Snake 2010 slides into tight spaces

By Maria Hadlow14 April 2009

The Snake 2010 from Oil & Steel can manoeuvre in tight spaces.

The Snake 2010 from Oil & Steel can manoeuvre in tight spaces.

Oil and Steel's Snake 2010 compact truck mount has a double pantograph boom which takes the operator to a maximum working height of 20 m. On a compact base (2.4 m high and 5.79 m long) the model is designed for applications in restricted space.

"With the innovative Gecko stabilistation system the Snake 2010 is particularly suitable for use in city streets," said Paulo Balugani, Oil & Steel's technical director, "It is ideal for lighting, maintenance, roofing, painting, any application where there is confined space."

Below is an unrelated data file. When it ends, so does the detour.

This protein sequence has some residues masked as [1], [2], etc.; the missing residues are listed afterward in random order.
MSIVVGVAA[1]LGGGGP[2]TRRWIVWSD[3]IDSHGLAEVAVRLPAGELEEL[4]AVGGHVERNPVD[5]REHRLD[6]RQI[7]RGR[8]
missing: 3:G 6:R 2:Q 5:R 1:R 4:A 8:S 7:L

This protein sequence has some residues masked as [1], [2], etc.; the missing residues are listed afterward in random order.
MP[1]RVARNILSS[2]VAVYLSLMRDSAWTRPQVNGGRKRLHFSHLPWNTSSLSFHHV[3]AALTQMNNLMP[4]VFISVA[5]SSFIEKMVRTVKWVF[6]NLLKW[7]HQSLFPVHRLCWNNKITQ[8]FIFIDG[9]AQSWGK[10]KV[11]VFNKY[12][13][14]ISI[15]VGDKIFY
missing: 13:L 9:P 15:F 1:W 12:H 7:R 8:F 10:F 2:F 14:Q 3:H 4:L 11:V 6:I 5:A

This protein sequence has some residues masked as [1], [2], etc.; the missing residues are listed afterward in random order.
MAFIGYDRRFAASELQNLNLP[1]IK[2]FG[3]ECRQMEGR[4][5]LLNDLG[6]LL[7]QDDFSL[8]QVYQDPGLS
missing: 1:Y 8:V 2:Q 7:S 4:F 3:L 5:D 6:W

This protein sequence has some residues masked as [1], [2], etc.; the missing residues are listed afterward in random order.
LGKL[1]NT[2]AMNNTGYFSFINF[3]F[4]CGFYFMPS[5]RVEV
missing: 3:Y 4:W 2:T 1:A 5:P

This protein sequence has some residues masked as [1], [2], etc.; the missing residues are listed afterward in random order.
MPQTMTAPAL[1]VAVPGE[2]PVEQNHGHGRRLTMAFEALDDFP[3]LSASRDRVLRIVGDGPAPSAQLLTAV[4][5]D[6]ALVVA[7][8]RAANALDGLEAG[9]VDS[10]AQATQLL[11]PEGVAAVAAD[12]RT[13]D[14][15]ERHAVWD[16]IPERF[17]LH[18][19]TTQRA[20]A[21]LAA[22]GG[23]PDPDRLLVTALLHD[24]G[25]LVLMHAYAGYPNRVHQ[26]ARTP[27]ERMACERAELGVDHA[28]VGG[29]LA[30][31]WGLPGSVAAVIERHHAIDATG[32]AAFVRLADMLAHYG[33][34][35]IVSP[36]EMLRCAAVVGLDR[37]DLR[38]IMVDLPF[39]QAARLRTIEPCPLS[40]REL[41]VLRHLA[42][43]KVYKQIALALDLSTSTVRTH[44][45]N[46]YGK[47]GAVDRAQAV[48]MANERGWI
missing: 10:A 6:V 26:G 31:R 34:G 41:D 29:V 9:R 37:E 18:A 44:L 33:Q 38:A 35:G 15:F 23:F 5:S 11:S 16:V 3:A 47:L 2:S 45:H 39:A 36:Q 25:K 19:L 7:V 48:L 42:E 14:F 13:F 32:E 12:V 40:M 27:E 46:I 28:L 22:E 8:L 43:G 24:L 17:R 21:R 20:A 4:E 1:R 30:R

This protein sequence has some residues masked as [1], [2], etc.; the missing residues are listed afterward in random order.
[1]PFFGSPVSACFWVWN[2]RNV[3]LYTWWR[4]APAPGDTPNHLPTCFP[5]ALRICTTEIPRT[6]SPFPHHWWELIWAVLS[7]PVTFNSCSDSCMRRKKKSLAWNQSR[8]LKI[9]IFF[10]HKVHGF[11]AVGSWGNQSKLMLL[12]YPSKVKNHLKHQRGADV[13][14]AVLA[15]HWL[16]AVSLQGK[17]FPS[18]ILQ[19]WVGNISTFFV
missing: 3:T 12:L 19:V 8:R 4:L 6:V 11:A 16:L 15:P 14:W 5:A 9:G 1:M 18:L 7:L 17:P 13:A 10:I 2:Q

The Snake 2010's dimensions combined with the Nissan Cabstar 35.11 carrier with its wheelbase of just 2900 mm, allows the machine to manoeuvre through restricted spaces. The symmetrical pantograph transmission means the machine can perform accurate, vertical "plumb line" movements and, therefore, optimise operating times without needing to manoeuvre the arm extension to reposition the platform.

The Snake 2010 Compact features Oil & Steel's Gecko stabilisation system. The system is designed to minimise stabilisation time, overcome the problem of parking on sloping ground and eliminate the need for additional stabilisation blocks.

The Gecko system also helps to protect the operator: for example, if a light vehicle inadvertently enters the work area it can travel over the outrigger foot without affecting the truck's stability.

Mr Balugani predicted sales of 300 to 400 Snake 2010 a year and told AI that some 50 machines have already been ordered.

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